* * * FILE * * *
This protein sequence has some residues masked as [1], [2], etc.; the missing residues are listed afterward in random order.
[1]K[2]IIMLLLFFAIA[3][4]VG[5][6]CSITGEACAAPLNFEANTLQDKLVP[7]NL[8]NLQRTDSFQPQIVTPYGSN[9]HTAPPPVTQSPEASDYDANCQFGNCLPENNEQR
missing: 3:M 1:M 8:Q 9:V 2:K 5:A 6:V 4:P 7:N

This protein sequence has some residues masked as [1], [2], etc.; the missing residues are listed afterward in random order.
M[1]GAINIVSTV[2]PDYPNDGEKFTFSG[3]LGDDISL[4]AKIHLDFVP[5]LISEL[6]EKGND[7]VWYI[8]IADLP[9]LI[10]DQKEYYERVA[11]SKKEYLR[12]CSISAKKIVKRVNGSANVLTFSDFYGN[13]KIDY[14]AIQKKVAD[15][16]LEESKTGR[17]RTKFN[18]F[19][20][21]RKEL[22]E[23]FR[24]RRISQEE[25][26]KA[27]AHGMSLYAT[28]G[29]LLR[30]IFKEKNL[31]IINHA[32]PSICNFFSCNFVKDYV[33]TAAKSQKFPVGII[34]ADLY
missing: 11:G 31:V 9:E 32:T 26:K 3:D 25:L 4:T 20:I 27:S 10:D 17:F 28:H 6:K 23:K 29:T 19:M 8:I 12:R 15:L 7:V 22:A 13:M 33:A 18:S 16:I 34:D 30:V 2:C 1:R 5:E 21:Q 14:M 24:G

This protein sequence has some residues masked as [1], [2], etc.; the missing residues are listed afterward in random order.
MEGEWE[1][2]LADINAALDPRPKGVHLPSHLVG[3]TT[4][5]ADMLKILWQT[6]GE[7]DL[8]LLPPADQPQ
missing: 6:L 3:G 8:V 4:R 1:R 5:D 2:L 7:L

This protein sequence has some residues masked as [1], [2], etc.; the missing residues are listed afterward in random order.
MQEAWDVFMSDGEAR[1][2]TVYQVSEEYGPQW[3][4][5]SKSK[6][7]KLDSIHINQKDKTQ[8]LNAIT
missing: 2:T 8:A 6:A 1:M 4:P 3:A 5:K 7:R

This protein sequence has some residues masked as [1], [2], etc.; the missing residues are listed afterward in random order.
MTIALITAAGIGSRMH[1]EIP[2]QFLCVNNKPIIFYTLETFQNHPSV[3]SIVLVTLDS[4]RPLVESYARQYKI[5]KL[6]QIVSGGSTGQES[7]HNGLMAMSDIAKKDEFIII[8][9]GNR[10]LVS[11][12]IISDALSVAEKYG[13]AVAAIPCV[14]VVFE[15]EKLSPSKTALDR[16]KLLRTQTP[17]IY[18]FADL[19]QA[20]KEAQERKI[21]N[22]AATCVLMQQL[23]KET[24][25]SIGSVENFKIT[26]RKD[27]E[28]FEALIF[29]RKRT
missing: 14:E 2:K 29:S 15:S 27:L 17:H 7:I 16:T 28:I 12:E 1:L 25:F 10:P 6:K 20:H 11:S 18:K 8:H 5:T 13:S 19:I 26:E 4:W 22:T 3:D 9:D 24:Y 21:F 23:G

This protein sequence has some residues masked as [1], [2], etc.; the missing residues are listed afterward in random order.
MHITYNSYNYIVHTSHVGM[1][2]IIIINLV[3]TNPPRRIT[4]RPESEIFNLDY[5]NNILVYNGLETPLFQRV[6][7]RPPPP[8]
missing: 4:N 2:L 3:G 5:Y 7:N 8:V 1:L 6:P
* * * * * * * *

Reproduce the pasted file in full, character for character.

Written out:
This protein sequence has some residues masked as [1], [2], etc.; the missing residues are listed afterward in random order.
[1]K[2]IIMLLLFFAIA[3][4]VG[5][6]CSITGEACAAPLNFEANTLQDKLVP[7]NL[8]NLQRTDSFQPQIVTPYGSN[9]HTAPPPVTQSPEASDYDANCQFGNCLPENNEQR
missing: 3:M 1:M 8:Q 9:V 2:K 5:A 6:V 4:P 7:N

This protein sequence has some residues masked as [1], [2], etc.; the missing residues are listed afterward in random order.
M[1]GAINIVSTV[2]PDYPNDGEKFTFSG[3]LGDDISL[4]AKIHLDFVP[5]LISEL[6]EKGND[7]VWYI[8]IADLP[9]LI[10]DQKEYYERVA[11]SKKEYLR[12]CSISAKKIVKRVNGSANVLTFSDFYGN[13]KIDY[14]AIQKKVAD[15][16]LEESKTGR[17]RTKFN[18]F[19][20][21]RKEL[22]E[23]FR[24]RRISQEE[25][26]KA[27]AHGMSLYAT[28]G[29]LLR[30]IFKEKNL[31]IINHA[32]PSICNFFSCNFVKDYV[33]TAAKSQKFPVGII[34]ADLY
missing: 11:G 31:V 9:E 32:T 26:K 3:D 25:L 4:T 20:I 27:S 10:D 17:F 28:H 6:K 23:K 29:T 19:M 8:I 12:R 15:L 7:V 22:A 13:M 33:A 18:S 16:I 34:D 30:V 2:C 1:R 5:E 21:Q 14:M 24:G

This protein sequence has some residues masked as [1], [2], etc.; the missing residues are listed afterward in random order.
MEGEWE[1][2]LADINAALDPRPKGVHLPSHLVG[3]TT[4][5]ADMLKILWQT[6]GE[7]DL[8]LLPPADQPQ
missing: 6:L 3:G 8:V 4:R 1:R 5:D 2:L 7:L

This protein sequence has some residues masked as [1], [2], etc.; the missing residues are listed afterward in random order.
MQEAWDVFMSDGEAR[1][2]TVYQVSEEYGPQW[3][4][5]SKSK[6][7]KLDSIHINQKDKTQ[8]LNAIT
missing: 2:T 8:A 6:A 1:M 4:P 3:A 5:K 7:R

This protein sequence has some residues masked as [1], [2], etc.; the missing residues are listed afterward in random order.
MTIALITAAGIGSRMH[1]EIP[2]QFLCVNNKPIIFYTLETFQNHPSV[3]SIVLVTLDS[4]RPLVESYARQYKI[5]KL[6]QIVSGGSTGQES[7]HNGLMAMSDIAKKDEFIII[8][9]GNR[10]LVS[11][12]IISDALSVAEKYG[13]AVAAIPCV[14]VVFE[15]EKLSPSKTALDR[16]KLLRTQTP[17]IY[18]FADL[19]QA[20]KEAQERKI[21]N[22]AATCVLMQQL[23]KET[24][25]SIGSVENFKIT[26]RKD[27]E[28]FEALIF[29]RKRT
missing: 14:E 2:K 29:S 15:S 27:L 17:H 7:I 16:T 28:I 12:E 1:L 25:F 10:P 6:K 20:H 11:S 18:K 8:H 5:T 13:S 19:I 26:E 4:W 22:T 3:D 9:D 24:Y 21:F 23:G

This protein sequence has some residues masked as [1], [2], etc.; the missing residues are listed afterward in random order.
MHITYNSYNYIVHTSHVGM[1][2]IIIINLV[3]TNPPRRIT[4]RPESEIFNLDY[5]NNILVYNGLETPLFQRV[6][7]RPPPP[8]
missing: 4:N 2:L 3:G 5:Y 7:N 8:V 1:L 6:P